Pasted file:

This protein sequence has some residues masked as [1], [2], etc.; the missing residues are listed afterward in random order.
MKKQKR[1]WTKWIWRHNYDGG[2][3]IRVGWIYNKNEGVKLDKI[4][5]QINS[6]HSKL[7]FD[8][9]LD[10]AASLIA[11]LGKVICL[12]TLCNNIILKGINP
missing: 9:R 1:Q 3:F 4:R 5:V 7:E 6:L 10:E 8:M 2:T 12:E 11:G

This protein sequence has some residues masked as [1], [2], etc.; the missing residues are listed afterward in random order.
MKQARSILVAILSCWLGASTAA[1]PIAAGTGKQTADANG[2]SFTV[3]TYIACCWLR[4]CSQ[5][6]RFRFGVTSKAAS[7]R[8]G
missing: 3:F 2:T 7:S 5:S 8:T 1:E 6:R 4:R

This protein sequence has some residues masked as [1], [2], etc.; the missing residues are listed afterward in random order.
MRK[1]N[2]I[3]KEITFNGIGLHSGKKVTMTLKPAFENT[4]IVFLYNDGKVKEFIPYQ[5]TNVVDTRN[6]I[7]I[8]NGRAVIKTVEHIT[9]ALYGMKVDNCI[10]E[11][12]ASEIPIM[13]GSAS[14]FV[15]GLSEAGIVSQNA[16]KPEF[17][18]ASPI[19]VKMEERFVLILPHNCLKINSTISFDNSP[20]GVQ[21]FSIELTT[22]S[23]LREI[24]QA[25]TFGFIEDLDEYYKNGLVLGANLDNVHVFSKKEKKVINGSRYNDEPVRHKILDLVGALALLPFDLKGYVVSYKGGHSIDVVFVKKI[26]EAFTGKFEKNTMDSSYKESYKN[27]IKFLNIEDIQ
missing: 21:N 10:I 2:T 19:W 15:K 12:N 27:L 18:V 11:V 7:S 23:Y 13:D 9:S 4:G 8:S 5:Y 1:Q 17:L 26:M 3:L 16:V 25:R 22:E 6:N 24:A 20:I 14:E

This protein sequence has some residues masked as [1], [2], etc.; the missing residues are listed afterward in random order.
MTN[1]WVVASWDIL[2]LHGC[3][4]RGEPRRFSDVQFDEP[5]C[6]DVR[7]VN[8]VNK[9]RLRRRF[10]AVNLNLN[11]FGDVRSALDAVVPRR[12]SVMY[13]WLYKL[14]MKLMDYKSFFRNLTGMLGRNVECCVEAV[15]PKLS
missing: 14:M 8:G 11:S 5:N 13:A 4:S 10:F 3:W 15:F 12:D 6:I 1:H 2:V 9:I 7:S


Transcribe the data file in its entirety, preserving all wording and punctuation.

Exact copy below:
This protein sequence has some residues masked as [1], [2], etc.; the missing residues are listed afterward in random order.
MKKQKR[1]WTKWIWRHNYDGG[2][3]IRVGWIYNKNEGVKLDKI[4][5]QINS[6]HSKL[7]FD[8][9]LD[10]AASLIA[11]LGKVICL[12]TLCNNIILKGINP
missing: 9:R 1:Q 3:F 4:R 5:V 7:E 6:L 10:E 8:M 2:T 12:E 11:G

This protein sequence has some residues masked as [1], [2], etc.; the missing residues are listed afterward in random order.
MKQARSILVAILSCWLGASTAA[1]PIAAGTGKQTADANG[2]SFTV[3]TYIACCWLR[4]CSQ[5][6]RFRFGVTSKAAS[7]R[8]G
missing: 3:F 2:T 7:S 5:S 8:T 1:E 6:R 4:R

This protein sequence has some residues masked as [1], [2], etc.; the missing residues are listed afterward in random order.
MRK[1]N[2]I[3]KEITFNGIGLHSGKKVTMTLKPAFENT[4]IVFLYNDGKVKEFIPYQ[5]TNVVDTRN[6]I[7]I[8]NGRAVIKTVEHIT[9]ALYGMKVDNCI[10]E[11][12]ASEIPIM[13]GSAS[14]FV[15]GLSEAGIVSQNA[16]KPEF[17][18]ASPI[19]VKMEERFVLILPHNCLKINSTISFDNSP[20]GVQ[21]FSIELTT[22]S[23]LREI[24]QA[25]TFGFIEDLDEYYKNGLVLGANLDNVHVFSKKEKKVINGSRYNDEPVRHKILDLVGALALLPFDLKGYVVSYKGGHSIDVVFVKKI[26]EAFTGKFEKNTMDSSYKESYKN[27]IKFLNIEDIQ
missing: 21:N 10:I 2:T 19:W 15:K 12:N 27:L 18:V 11:V 7:S 23:Y 13:D 9:S 4:G 8:S 5:Y 1:Q 17:L 26:M 3:L 16:V 25:R 22:E 6:N 24:A 20:I 14:E

This protein sequence has some residues masked as [1], [2], etc.; the missing residues are listed afterward in random order.
MTN[1]WVVASWDIL[2]LHGC[3][4]RGEPRRFSDVQFDEP[5]C[6]DVR[7]VN[8]VNK[9]RLRRRF[10]AVNLNLN[11]FGDVRSALDAVVPRR[12]SVMY[13]WLYKL[14]MKLMDYKSFFRNLTGMLGRNVECCVEAV[15]PKLS
missing: 14:M 8:G 11:S 5:N 13:A 4:S 10:F 3:W 15:F 12:D 6:I 1:H 2:V 9:I 7:S